Imagine this scenario: Greg is a 55-year-old client who has owned a highly successful marketing firm for 20 years. He has three employees in their 20s and early 30s who make between $20,000 and $35,000 a year, while Greg takes home $200,000 a year. Greg is looking for a retirement plan that will allow the maximum contribution and provide the biggest tax deduction and savings. Greg has not saved as much for retirement as he would like because his focus has been getting his children through college. He is now ready to contribute as much as possible to a retirement plan, as he wants to retire in the next five to 10 years.
How would you advise this client?
While small business owners typically use defined-contribution plans with an elective deferral feature to provide retirement benefits to employees, defined-benefit plans may be ideal for small-business owners over 50 who are interested in saving a substantial amount of money for retirement in a short time period.
Defined-benefit plans promise a specific annual retirement benefit based on the percentage of current income the business owner wants to have at retirement, or the percentage of current income he or she can comfortably afford to contribute, up to an annual maximum of $200,000. These plans are best suited for small business owners who are at least 40, earn $100,000 or more a year, plan to contribute more than $50,000 annually to their retirement and have five or fewer employees.
Sponsoring a defined-benefit plan for employees provides them with a determined monthly benefit upon retirement. Defined-benefit plans can be structured to reward employees who stay with the company while minimizing retirement benefits to those employees with short tenures. Participants are not taxed on the retirement benefit until they actually receive a distribution from the defined-benefit plan. An added benefit to the small business owner is that employer contributions provided to a defined-benefit plan are fully deductible as an ordinary business expense.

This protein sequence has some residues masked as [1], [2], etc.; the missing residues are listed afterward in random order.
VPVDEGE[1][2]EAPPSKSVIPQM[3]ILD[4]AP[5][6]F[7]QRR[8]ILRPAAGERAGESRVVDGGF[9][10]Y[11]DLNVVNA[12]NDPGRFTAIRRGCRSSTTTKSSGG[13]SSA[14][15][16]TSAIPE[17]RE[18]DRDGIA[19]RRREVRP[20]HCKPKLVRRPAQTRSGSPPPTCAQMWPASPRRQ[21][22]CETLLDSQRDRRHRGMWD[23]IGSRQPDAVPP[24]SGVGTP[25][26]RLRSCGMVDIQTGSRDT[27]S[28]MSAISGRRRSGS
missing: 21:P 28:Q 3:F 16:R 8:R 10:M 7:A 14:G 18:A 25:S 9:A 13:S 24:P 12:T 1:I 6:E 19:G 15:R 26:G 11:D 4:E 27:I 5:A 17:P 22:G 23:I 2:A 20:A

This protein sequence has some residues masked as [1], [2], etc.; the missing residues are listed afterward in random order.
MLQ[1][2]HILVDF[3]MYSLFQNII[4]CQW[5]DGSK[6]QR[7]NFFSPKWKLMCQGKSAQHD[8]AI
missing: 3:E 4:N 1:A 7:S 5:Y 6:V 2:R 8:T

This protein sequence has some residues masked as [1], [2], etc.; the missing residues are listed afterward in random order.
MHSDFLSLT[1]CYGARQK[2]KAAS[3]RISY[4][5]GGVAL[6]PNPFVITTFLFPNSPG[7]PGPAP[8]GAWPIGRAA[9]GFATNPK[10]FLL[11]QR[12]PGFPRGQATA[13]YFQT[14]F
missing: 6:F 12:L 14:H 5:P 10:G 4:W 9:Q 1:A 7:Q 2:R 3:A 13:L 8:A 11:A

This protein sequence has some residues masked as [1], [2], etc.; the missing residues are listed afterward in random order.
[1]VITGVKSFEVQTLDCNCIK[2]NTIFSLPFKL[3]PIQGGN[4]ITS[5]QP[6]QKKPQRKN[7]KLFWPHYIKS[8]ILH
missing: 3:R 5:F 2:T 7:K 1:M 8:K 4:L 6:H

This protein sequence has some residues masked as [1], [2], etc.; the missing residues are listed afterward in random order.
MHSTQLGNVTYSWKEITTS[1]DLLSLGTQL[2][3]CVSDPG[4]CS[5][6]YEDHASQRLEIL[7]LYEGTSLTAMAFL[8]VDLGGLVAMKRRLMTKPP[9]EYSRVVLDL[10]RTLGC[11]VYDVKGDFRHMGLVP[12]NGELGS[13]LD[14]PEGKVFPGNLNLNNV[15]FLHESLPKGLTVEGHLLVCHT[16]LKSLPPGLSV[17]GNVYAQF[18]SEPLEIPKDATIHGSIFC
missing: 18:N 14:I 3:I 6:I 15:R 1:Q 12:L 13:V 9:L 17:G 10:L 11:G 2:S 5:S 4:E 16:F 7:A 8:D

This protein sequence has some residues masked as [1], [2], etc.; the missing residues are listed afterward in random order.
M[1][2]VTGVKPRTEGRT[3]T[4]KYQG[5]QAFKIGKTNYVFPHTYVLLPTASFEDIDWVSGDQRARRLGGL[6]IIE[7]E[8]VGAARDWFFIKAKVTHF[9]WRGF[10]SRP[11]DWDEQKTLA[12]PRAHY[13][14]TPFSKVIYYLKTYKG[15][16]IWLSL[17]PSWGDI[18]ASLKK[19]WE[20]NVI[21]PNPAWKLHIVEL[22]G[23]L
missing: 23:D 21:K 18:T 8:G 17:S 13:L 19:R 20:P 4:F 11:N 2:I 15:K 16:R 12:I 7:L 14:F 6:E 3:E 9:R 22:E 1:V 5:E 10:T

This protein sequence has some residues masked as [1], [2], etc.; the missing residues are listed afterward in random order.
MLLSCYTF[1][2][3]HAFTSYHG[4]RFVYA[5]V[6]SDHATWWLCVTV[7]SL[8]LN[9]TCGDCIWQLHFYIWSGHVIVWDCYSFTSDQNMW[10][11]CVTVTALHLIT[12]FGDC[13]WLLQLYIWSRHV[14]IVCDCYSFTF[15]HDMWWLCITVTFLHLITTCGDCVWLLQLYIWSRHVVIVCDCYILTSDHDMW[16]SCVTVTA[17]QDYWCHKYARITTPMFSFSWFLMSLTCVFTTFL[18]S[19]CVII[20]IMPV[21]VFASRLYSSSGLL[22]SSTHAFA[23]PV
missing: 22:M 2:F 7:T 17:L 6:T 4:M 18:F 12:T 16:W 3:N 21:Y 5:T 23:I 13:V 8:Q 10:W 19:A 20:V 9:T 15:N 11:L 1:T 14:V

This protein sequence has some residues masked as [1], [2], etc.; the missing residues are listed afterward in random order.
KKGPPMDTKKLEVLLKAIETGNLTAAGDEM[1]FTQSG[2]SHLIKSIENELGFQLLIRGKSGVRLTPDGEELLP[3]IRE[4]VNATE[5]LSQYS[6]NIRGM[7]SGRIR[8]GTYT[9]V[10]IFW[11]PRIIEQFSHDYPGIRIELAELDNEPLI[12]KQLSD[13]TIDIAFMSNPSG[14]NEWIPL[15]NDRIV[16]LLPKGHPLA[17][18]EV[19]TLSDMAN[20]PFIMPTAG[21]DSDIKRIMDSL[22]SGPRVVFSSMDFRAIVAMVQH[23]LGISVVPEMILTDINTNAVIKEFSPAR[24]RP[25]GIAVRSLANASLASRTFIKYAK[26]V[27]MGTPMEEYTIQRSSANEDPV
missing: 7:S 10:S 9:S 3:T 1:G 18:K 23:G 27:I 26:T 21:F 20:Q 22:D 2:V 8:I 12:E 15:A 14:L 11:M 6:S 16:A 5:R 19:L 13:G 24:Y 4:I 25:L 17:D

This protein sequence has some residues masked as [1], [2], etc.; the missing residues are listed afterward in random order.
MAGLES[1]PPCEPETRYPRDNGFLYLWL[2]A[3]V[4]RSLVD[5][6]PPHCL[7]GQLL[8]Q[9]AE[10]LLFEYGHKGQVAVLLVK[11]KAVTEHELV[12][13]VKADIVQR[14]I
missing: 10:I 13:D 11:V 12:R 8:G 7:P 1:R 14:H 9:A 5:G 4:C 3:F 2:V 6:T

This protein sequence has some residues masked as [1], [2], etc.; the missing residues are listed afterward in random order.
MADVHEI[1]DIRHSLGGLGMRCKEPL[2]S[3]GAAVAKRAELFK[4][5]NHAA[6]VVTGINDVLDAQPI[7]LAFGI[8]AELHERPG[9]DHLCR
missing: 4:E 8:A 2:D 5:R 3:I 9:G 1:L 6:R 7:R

When considering sponsoring a defined-benefit plan, small business owners must also consider the costs and expenses associated with operating a defined-benefit plan. Such expenses include:
Retaining an actuary to determine the amount of the employer contributions
Insurance premiums for the defined-benefit plan if the business has more than 26 employees
However, the advantages of defined-benefit plans often outweigh these expenses for small business owners in their late 40s, early 50s or older who meet the following criteria:
They want to maximize their annual retirement contribution and are seeking the maximum tax deduction
The company has stable cash flow
The company has no employees, few employees or a number of employees who are significantly younger than the owner
So which plan is best for Greg? Since he has only five to 10 years until retirement, employs three relatively low-wage workers and wants to maximize his retirement plan contributions and tax savings, Greg should consider a defined-benefit plan. This solution would provide Greg with maximum contribution and deduction, which would allow him to boost his retirement savings and possibly retire sooner.